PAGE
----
Database giant suffers another open source upheaval, seeks to stabilize a strong development management project.

Charles Babcock, Editor at Large, Cloud

May 3, 2011

4 Min Read

Oracle is donating the Hudson open source code that came with Sun Microsystems to the Eclipse Foundation Wednesday. Hudson stirred up controversy in late January when the project's founder declared that it should be forked to create a branch free of Oracle's control.

The project's founder, Kohsuke Kawaguchi, while at Sun created what's called a continuous-integration tool in order to simplify agile Java development. A continuous integration tool automatically manages all the changes to a software system as it's developed. Hudson became a Duke's Choice award winner for top Java software at the 2008 JavaOne Conference, and was widely adopted by Java programmers. Kawaguchi still has a claim on some developers' loyalty and they have followed him into his next project, Jenkins.

Oracle is countering the fork by recruiting corporate backers as the important Java development tool tries for a restart under Oracle's sponsorship. VMware, owner of the Spring Framework, and IBM, with its Rational development tools and Java-oriented WebSphere middleware, are backing the Oracle version of the project, Oracle announced Wednesday.

It was another episode in the ongoing saga of open source code projects being absorbed by the database giant, and in some cases, thriving there (BerkeleyDB, InnoDB) and in some cases clashing with the corporate culture (Apache Harmony).

Once Oracle acquired control, Kawaguchi chafed under Oracle questioning of his procedures as project leader. At the end of January, he launched a second project, Jenkins, in keeping with the "butler" naming theme to get a version of Hudson out from under Oracle's restrictions. Oracle said it owned the rights to the name Hudson and products using the name would need its approval.

Ted Farrell, chief architect and senior VP of tools and middleware at Oracle, said Tuesday that by the end of January Oracle wanted better governance of the project as well. "We asked for a better open source organization. The project didn't have a lot of structure. One person was making all the decisions," he said in an interview.

Kawaguchi indicated in his personal blog that he became convinced through January that Oracle no longer wanted him in charge of the project. "When the representative of Oracle says it to my face that I should just go find something else to work on, or that I need to immediately stop making [infrastructure] changes or the next email I will receive will be from their lawyers, or when you hear him describe me as a hurdle to the community, I think writing on the wall is pretty clear,"he posted Jan 26.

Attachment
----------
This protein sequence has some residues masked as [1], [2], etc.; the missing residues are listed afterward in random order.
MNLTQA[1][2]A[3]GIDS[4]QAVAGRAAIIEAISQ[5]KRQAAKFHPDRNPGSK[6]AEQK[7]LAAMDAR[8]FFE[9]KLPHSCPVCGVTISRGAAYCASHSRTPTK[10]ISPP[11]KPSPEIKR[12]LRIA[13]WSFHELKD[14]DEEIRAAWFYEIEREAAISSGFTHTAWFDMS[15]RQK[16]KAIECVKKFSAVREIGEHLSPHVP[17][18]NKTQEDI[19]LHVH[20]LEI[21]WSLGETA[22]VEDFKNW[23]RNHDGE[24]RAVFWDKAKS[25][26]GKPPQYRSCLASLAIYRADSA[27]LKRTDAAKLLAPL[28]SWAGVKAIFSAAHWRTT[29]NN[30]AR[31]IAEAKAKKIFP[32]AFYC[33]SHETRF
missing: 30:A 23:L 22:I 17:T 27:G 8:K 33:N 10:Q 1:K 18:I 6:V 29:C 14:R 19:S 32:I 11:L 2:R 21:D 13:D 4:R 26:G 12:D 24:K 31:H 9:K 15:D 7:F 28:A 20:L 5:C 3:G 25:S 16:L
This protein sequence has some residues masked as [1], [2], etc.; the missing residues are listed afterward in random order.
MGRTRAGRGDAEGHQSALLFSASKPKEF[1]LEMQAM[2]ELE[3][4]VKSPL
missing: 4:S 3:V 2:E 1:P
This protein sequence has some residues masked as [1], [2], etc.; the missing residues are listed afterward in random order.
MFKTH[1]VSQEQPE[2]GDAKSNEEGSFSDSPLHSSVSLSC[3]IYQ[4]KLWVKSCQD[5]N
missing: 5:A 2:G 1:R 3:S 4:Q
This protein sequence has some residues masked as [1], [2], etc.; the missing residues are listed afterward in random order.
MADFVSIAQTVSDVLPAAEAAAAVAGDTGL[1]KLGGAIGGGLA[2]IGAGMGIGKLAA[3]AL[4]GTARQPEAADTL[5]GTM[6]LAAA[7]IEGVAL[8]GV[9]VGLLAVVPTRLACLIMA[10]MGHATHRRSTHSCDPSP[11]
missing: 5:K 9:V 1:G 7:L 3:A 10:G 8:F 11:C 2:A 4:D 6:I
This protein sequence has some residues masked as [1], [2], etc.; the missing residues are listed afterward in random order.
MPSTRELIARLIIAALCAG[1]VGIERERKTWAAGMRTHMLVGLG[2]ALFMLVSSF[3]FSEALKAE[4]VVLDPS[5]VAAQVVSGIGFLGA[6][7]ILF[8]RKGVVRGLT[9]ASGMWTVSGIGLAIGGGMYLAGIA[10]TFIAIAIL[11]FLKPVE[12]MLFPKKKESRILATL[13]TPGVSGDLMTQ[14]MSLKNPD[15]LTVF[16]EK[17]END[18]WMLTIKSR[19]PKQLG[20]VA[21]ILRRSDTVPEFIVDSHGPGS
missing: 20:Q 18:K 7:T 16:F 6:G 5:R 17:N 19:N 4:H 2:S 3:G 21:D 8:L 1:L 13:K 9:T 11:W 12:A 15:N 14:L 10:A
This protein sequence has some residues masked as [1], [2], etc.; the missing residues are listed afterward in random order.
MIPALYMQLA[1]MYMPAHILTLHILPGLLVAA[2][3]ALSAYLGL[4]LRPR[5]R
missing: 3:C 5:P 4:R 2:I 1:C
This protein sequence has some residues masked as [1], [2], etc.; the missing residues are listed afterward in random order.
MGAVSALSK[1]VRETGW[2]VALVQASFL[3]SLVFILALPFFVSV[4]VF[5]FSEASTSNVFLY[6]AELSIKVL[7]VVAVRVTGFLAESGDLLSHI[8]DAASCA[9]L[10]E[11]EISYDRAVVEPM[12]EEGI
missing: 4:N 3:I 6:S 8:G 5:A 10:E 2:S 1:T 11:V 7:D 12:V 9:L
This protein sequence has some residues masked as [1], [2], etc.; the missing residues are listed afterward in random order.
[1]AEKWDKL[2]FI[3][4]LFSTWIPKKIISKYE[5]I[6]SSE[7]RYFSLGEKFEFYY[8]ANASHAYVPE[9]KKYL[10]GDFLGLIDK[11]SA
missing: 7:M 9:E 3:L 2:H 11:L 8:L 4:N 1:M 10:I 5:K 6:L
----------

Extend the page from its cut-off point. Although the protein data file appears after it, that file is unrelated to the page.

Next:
Sacha Labourey, the former JBoss executive who became CTO of Red Hat middleware and is now CEO of CloudBees, was brought in to act as an go-between for Kawaguchi with Oracle. Open source observers hoped his experience in dealing with large companies would help effect a resolution. All was to no avail. Kawaguchi announced a fork in the code at the end of January and set about building a new project around Jenkins.

In response, Oracle's Farrell is bent on revitalizing Hudson as an open source project. In addition to donating the Hudson code to Eclipse, he said Oracle and other Hudson supporters will employ a full-time Hudson developer to act as core committers, or final code reviewers, to the project. Hudson previously had six full-time developers working on it. It will soon have 12, Farrell said.

Sonatype, a commercial supplier of open source developer repository Maven, will supply a full-time committer to Hudson inside the Eclipse Foundation. VMware and Tasktop, a supplier of a code and task tracking tool for developers based on open source Mylyn, will employ a full-time committer, as will Oracle. Intuit and IBM are co-sponsoring with Oracle Hudson's submission to the Eclipse Foundation. If accepted, Oracle will supply the project lead to replace Kawaguchi.

Farrell said he couldn't say which project will be more productive but he claimed Oracle's moves will give Hudson better governance. "This will result in more companies building and contributing code" for the core engine or for plug-ins that work with it, he predicted. "We will see a dramatic growth in the Hudson community."

Among other things, Hudson, while written in Java, can be used to manage development projects in other languages. It can be used by developers of iPhone apps to develop and maintain code in Objective C.

Farrell said Hudson had 21,000 active users before the split. Oracle has since been able to track 15,000 that have shown interest in the Hudson project, despite the fork. Exact counts of users of open source code are notoriously hard to achieve; identifying open source loyalties is even trickier.

Oracle has kept other valuable open source code, such as MySQL, in-house, even as top leadership of the open source project, including Michael Monty Widenius, moved on, delivering a Parthinian shot back at the corporate environment. Its decision to donate to Eclipse may in part be a bid to regain stature as a friend of open source after the acrimonious departure of respected Apache Harmony developers from the Java Community Process, Java's ongoing development organization, last year.

About the Author(s)

Charles Babcock

Editor at Large, Cloud

Charles Babcock is an editor-at-large for InformationWeek and author of Management Strategies for the Cloud Revolution, a McGraw-Hill book. He is the former editor-in-chief of Digital News, former software editor of Computerworld and former technology editor of Interactive Week. He is a graduate of Syracuse University where he obtained a bachelor's degree in journalism. He joined the publication in 2003.

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